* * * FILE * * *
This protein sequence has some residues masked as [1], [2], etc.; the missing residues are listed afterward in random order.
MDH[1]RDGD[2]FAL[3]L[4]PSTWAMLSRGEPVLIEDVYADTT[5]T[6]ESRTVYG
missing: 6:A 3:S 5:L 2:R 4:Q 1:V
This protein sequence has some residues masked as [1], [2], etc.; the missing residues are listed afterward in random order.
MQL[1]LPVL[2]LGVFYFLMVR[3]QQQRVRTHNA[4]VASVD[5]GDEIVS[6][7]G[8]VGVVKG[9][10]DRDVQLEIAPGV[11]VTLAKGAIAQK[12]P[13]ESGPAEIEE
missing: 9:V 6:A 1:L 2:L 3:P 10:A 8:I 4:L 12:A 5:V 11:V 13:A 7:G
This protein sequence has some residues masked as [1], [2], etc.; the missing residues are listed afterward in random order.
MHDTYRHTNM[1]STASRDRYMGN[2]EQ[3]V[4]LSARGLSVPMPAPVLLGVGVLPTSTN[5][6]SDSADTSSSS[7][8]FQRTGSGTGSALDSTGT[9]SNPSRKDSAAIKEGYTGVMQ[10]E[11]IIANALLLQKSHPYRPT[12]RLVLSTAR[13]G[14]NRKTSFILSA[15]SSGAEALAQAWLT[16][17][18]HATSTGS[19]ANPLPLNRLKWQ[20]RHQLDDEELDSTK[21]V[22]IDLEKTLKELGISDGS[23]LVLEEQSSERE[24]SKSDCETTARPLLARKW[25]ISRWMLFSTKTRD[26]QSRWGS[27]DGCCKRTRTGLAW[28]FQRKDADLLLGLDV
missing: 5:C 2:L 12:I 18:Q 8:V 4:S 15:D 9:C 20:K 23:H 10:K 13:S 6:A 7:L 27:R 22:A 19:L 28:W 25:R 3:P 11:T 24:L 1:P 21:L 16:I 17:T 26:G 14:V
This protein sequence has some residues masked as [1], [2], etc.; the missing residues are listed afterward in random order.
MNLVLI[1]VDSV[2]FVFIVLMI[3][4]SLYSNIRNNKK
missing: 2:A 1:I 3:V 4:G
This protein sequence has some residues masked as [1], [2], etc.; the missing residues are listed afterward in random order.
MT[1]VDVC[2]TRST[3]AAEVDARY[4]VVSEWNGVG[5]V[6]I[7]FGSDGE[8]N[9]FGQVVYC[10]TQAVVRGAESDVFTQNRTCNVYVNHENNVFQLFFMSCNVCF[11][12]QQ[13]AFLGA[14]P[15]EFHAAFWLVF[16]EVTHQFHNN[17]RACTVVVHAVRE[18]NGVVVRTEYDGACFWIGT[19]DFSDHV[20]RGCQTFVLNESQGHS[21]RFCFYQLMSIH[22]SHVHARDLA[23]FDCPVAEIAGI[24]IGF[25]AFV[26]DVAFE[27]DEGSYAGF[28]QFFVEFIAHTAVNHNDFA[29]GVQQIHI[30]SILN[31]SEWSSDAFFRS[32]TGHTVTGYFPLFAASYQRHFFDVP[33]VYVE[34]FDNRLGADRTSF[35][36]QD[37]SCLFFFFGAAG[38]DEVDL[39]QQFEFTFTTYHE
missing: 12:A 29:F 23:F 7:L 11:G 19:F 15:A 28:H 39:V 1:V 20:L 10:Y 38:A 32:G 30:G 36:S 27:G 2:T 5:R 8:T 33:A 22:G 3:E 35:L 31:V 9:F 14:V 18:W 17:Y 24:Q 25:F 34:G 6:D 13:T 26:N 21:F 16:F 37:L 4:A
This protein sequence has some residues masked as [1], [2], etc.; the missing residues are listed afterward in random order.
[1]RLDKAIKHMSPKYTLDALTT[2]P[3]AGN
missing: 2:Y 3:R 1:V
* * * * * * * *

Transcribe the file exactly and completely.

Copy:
This protein sequence has some residues masked as [1], [2], etc.; the missing residues are listed afterward in random order.
MDH[1]RDGD[2]FAL[3]L[4]PSTWAMLSRGEPVLIEDVYADTT[5]T[6]ESRTVYG
missing: 6:A 3:S 5:L 2:R 4:Q 1:V
This protein sequence has some residues masked as [1], [2], etc.; the missing residues are listed afterward in random order.
MQL[1]LPVL[2]LGVFYFLMVR[3]QQQRVRTHNA[4]VASVD[5]GDEIVS[6][7]G[8]VGVVKG[9][10]DRDVQLEIAPGV[11]VTLAKGAIAQK[12]P[13]ESGPAEIEE
missing: 9:V 6:A 1:L 2:L 3:P 10:A 8:I 4:L 12:A 5:V 11:V 13:A 7:G
This protein sequence has some residues masked as [1], [2], etc.; the missing residues are listed afterward in random order.
MHDTYRHTNM[1]STASRDRYMGN[2]EQ[3]V[4]LSARGLSVPMPAPVLLGVGVLPTSTN[5][6]SDSADTSSSS[7][8]FQRTGSGTGSALDSTGT[9]SNPSRKDSAAIKEGYTGVMQ[10]E[11]IIANALLLQKSHPYRPT[12]RLVLSTAR[13]G[14]NRKTSFILSA[15]SSGAEALAQAWLT[16][17][18]HATSTGS[19]ANPLPLNRLKWQ[20]RHQLDDEELDSTK[21]V[22]IDLEKTLKELGISDGS[23]LVLEEQSSERE[24]SKSDCETTARPLLARKW[25]ISRWMLFSTKTRD[26]QSRWGS[27]DGCCKRTRTGLAW[28]FQRKDADLLLGLDV
missing: 5:C 2:L 12:I 18:Q 8:V 4:S 15:D 9:C 20:K 23:H 10:K 13:S 6:A 7:L 27:R 22:A 19:L 28:W 25:R 3:P 11:T 24:L 1:P 21:L 16:I 17:T 26:G 14:V
This protein sequence has some residues masked as [1], [2], etc.; the missing residues are listed afterward in random order.
MNLVLI[1]VDSV[2]FVFIVLMI[3][4]SLYSNIRNNKK
missing: 2:A 1:I 3:V 4:G
This protein sequence has some residues masked as [1], [2], etc.; the missing residues are listed afterward in random order.
MT[1]VDVC[2]TRST[3]AAEVDARY[4]VVSEWNGVG[5]V[6]I[7]FGSDGE[8]N[9]FGQVVYC[10]TQAVVRGAESDVFTQNRTCNVYVNHENNVFQLFFMSCNVCF[11][12]QQ[13]AFLGA[14]P[15]EFHAAFWLVF[16]EVTHQFHNN[17]RACTVVVHAVRE[18]NGVVVRTEYDGACFWIGT[19]DFSDHV[20]RGCQTFVLNESQGHS[21]RFCFYQLMSIH[22]SHVHARDLA[23]FDCPVAEIAGI[24]IGF[25]AFV[26]DVAFE[27]DEGSYAGF[28]QFFVEFIAHTAVNHNDFA[29]GVQQIHI[30]SILN[31]SEWSSDAFFRS[32]TGHTVTGYFPLFAASYQRHFFDVP[33]VYVE[34]FDNRLGADRTSF[35][36]QD[37]SCLFFFFGAAG[38]DEVDL[39]QQFEFTFTTYHE
missing: 12:A 29:F 23:F 7:L 11:G 19:F 15:A 28:H 39:V 1:V 20:L 10:Y 38:A 32:G 30:G 36:S 27:G 2:T 5:R 8:T 33:A 22:G 3:E 35:L 31:V 9:F 14:V 18:W 17:Y 24:Q 25:F 34:G 6:D 13:T 26:N 21:F 16:F 37:L 4:A
This protein sequence has some residues masked as [1], [2], etc.; the missing residues are listed afterward in random order.
[1]RLDKAIKHMSPKYTLDALTT[2]P[3]AGN
missing: 2:Y 3:R 1:V